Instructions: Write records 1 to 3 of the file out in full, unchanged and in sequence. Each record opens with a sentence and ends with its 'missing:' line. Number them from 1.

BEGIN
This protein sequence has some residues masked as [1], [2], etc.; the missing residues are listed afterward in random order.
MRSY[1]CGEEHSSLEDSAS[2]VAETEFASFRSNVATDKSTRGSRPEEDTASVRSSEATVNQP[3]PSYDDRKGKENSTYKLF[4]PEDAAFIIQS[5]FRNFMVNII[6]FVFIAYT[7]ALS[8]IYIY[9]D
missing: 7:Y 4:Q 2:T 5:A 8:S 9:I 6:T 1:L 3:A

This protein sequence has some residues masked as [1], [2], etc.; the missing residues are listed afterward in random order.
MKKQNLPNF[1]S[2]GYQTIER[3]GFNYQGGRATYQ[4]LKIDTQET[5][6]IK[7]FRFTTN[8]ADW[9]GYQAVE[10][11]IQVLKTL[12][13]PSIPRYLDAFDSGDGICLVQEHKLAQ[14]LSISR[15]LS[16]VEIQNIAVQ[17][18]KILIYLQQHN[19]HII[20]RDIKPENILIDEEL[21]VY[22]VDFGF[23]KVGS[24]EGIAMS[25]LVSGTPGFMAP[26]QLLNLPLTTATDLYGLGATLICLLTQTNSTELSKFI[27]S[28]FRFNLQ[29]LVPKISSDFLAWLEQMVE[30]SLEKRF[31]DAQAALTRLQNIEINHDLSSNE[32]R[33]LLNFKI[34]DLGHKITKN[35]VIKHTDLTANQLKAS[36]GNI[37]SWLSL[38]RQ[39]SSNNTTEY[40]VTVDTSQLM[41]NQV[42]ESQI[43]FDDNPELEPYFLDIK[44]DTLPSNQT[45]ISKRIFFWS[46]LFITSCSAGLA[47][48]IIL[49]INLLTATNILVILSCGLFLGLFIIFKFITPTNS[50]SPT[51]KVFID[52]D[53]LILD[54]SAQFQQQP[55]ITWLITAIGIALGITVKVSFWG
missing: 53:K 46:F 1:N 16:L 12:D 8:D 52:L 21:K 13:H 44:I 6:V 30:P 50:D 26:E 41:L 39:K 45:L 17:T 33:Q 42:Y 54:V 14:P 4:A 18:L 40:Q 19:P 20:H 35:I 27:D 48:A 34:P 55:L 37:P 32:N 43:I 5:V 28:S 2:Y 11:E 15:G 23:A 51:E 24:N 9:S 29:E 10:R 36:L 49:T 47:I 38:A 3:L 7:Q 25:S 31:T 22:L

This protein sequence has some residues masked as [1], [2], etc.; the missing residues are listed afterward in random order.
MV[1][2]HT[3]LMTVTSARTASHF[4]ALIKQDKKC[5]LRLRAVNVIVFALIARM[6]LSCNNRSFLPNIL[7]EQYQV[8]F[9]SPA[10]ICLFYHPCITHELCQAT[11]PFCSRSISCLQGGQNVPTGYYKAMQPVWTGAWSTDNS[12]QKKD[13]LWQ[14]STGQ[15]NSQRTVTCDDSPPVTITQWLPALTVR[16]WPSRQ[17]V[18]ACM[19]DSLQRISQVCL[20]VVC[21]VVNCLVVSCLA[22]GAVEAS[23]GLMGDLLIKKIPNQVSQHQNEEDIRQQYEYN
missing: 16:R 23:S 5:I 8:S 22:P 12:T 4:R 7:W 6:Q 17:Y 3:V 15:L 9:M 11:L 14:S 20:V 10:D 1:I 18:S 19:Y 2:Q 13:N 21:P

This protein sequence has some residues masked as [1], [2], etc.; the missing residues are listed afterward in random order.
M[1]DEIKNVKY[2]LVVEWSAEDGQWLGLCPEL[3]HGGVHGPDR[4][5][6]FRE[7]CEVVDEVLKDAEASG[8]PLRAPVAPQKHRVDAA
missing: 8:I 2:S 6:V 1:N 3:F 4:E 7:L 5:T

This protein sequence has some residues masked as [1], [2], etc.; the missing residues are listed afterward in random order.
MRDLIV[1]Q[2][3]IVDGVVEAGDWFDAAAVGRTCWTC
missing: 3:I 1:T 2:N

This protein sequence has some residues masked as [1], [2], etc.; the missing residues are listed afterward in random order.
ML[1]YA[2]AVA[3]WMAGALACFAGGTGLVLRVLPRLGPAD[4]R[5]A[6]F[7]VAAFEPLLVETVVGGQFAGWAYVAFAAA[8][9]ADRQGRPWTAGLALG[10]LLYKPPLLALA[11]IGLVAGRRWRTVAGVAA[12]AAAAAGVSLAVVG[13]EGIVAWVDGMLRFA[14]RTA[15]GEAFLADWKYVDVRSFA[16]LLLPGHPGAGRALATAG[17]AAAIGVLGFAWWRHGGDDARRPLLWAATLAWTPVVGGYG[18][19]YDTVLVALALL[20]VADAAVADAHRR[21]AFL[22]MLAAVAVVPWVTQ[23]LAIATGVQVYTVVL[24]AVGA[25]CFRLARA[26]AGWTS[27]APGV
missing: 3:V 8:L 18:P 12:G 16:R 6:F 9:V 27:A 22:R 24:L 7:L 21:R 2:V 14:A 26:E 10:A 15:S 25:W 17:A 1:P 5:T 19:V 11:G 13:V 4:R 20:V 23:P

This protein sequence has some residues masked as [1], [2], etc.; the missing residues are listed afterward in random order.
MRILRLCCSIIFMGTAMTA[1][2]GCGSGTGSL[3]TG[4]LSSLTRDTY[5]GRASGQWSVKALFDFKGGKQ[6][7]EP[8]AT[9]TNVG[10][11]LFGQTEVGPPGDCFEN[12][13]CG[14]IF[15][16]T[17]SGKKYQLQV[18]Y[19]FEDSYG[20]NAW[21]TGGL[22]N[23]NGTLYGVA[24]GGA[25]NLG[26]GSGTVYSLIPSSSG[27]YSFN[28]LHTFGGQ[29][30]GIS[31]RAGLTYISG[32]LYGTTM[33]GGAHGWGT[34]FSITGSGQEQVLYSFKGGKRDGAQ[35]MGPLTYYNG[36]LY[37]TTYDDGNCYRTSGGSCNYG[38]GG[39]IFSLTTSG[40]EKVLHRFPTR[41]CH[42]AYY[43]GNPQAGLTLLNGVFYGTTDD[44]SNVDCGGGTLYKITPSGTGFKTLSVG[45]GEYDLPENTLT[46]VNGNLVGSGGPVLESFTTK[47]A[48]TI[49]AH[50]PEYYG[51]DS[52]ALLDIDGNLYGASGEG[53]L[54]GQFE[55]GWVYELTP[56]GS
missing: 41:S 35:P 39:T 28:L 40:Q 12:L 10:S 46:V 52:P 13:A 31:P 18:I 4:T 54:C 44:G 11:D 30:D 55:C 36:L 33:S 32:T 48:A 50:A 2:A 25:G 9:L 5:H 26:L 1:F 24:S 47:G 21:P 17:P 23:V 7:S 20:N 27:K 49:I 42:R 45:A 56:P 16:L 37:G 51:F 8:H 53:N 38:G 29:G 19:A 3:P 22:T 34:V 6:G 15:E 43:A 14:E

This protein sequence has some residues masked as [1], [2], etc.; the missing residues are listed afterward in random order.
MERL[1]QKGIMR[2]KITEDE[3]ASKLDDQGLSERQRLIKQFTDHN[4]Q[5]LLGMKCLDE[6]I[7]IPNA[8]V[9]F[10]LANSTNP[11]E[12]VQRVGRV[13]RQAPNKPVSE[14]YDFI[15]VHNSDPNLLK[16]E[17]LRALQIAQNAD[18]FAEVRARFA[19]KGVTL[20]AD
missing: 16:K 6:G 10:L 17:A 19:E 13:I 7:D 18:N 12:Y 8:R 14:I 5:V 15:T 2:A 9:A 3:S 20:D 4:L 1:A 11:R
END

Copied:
This protein sequence has some residues masked as [1], [2], etc.; the missing residues are listed afterward in random order.
MRSY[1]CGEEHSSLEDSAS[2]VAETEFASFRSNVATDKSTRGSRPEEDTASVRSSEATVNQP[3]PSYDDRKGKENSTYKLF[4]PEDAAFIIQS[5]FRNFMVNII[6]FVFIAYT[7]ALS[8]IYIY[9]D
missing: 7:Y 4:Q 2:T 5:A 8:S 9:I 6:T 1:L 3:A

This protein sequence has some residues masked as [1], [2], etc.; the missing residues are listed afterward in random order.
MKKQNLPNF[1]S[2]GYQTIER[3]GFNYQGGRATYQ[4]LKIDTQET[5][6]IK[7]FRFTTN[8]ADW[9]GYQAVE[10][11]IQVLKTL[12][13]PSIPRYLDAFDSGDGICLVQEHKLAQ[14]LSISR[15]LS[16]VEIQNIAVQ[17][18]KILIYLQQHN[19]HII[20]RDIKPENILIDEEL[21]VY[22]VDFGF[23]KVGS[24]EGIAMS[25]LVSGTPGFMAP[26]QLLNLPLTTATDLYGLGATLICLLTQTNSTELSKFI[27]S[28]FRFNLQ[29]LVPKISSDFLAWLEQMVE[30]SLEKRF[31]DAQAALTRLQNIEINHDLSSNE[32]R[33]LLNFKI[34]DLGHKITKN[35]VIKHTDLTANQLKAS[36]GNI[37]SWLSL[38]RQ[39]SSNNTTEY[40]VTVDTSQLM[41]NQV[42]ESQI[43]FDDNPELEPYFLDIK[44]DTLPSNQT[45]ISKRIFFWS[46]LFITSCSAGLA[47][48]IIL[49]INLLTATNILVILSCGLFLGLFIIFKFITPTNS[50]SPT[51]KVFID[52]D[53]LILD[54]SAQFQQQP[55]ITWLITAIGIALGITVKVSFWG
missing: 53:K 46:F 1:N 16:L 12:D 8:D 52:L 21:K 13:H 44:I 6:V 30:P 50:D 26:E 41:L 39:K 45:L 17:T 33:Q 42:Y 54:V 14:P 4:A 18:L 40:Q 19:P 20:H 35:I 27:D 48:A 34:P 55:L 37:P 32:N 43:I 5:V 28:S 2:Y 11:E 15:G 23:A 51:E 24:N 9:S 29:E 10:R 36:L 49:T 47:I 38:A 3:L 7:Q 25:S 31:T 22:L

This protein sequence has some residues masked as [1], [2], etc.; the missing residues are listed afterward in random order.
MV[1][2]HT[3]LMTVTSARTASHF[4]ALIKQDKKC[5]LRLRAVNVIVFALIARM[6]LSCNNRSFLPNIL[7]EQYQV[8]F[9]SPA[10]ICLFYHPCITHELCQAT[11]PFCSRSISCLQGGQNVPTGYYKAMQPVWTGAWSTDNS[12]QKKD[13]LWQ[14]STGQ[15]NSQRTVTCDDSPPVTITQWLPALTVR[16]WPSRQ[17]V[18]ACM[19]DSLQRISQVCL[20]VVC[21]VVNCLVVSCLA[22]GAVEAS[23]GLMGDLLIKKIPNQVSQHQNEEDIRQQYEYN
missing: 16:R 23:S 5:I 8:S 22:P 12:T 4:R 7:W 6:Q 17:Y 3:V 15:L 9:M 11:L 14:S 20:V 10:D 1:I 18:S 19:Y 2:Q 13:N 21:P